Law Firms, beware, employee of firms may not be exempt, under the “exemption analysis.” In this case, the name partner of a Los Angeles law firm was charged as misclassifying his legal secretary as being exempt. Plaintiff won a jury verdict of $80,000 in overtime, her former boss had claimed that she was properly classified as an executive employee.
Ms. Bernal alleged that she was promised a salary of $1,000 per week and no evening hours. Her workload increased over time, but Mr. Little refused to pay her overtime wages. Her counsel argued to the jury to disregard Little’s assertion that there was an arrangement to pay Plaintiff a set salary, because counsel explained that her decision was not exempt from overtime.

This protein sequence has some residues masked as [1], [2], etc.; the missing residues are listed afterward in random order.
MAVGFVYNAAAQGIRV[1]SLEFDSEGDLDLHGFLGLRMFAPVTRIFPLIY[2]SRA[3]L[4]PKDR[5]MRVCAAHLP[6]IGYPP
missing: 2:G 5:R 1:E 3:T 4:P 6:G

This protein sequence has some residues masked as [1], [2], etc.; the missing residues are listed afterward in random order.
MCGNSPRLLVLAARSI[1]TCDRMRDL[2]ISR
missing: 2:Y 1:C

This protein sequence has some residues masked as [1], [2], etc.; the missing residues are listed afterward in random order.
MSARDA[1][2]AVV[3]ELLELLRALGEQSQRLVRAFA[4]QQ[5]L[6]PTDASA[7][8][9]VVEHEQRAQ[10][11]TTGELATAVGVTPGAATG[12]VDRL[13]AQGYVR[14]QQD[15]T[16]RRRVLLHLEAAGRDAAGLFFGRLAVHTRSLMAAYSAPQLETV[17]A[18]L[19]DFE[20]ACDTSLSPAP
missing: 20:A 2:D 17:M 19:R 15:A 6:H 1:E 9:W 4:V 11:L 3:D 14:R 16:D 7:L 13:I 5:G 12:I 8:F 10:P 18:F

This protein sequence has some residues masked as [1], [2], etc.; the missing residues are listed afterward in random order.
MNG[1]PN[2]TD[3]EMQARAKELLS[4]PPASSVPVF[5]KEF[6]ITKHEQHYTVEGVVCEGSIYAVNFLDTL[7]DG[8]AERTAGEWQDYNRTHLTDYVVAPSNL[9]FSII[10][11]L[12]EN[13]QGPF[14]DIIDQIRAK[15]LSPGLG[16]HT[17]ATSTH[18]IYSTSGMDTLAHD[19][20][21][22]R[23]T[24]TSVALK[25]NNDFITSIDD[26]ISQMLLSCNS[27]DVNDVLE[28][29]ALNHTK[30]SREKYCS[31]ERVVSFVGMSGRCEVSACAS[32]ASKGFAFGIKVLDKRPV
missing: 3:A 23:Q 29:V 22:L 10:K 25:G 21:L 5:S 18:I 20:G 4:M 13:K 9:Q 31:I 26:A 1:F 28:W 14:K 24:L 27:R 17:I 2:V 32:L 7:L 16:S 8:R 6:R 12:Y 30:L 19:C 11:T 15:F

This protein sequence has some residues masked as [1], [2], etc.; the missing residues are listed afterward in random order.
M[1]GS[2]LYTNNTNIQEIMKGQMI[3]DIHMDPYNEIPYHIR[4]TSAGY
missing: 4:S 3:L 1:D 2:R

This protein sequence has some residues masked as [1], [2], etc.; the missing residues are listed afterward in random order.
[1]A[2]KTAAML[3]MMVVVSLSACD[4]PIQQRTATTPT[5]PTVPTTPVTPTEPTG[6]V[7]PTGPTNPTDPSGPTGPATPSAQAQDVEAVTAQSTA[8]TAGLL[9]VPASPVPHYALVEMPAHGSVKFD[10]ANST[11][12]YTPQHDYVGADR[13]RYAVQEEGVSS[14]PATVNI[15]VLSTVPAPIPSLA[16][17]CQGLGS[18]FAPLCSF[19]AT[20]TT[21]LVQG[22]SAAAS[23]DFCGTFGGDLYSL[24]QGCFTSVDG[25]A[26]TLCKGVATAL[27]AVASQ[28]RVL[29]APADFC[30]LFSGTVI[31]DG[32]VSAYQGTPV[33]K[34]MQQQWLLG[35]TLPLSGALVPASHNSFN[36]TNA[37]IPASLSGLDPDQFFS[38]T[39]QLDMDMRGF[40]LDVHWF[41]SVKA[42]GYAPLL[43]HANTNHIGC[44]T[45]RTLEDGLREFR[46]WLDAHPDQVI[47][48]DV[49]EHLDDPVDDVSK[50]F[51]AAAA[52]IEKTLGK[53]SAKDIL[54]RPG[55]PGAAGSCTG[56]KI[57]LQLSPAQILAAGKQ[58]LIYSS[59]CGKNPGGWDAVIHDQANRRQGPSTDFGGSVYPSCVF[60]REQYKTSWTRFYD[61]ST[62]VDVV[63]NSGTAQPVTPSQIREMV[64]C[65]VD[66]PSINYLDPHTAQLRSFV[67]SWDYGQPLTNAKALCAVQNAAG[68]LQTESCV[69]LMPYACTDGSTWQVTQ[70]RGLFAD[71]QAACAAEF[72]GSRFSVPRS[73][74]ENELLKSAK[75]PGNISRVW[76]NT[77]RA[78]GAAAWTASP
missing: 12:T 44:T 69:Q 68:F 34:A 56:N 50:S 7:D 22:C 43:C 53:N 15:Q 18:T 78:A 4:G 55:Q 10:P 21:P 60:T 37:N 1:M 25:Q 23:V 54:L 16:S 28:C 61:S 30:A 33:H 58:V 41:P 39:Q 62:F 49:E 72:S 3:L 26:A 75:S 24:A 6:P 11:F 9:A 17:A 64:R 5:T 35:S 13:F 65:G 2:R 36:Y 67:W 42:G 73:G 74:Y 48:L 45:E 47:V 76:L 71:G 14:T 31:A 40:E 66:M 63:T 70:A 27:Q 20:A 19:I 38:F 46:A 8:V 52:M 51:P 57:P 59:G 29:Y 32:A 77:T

Defendant claimed that Ms. Bernal was exempt as a manager, since she directed the work of two or more other employees, she was responsible for HR and payroll duties and could establish her own hours and manage her own workload. Plaintiff’s counsel argued that she was primarily a legal secretary, and her primary duties included the taking of dictation. The job for the employee was all consuming, she was at times working around the clock, included in her duties, the running of errands, responding to texts, telephone calls and working through weekends. The employee’s duties did not comprise the required responsibilities to meet the definition of an applicable exemption.
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If you have questions related to employment law call Mark J. Berkowitz P.A. at (954) 527-0570 for assistance.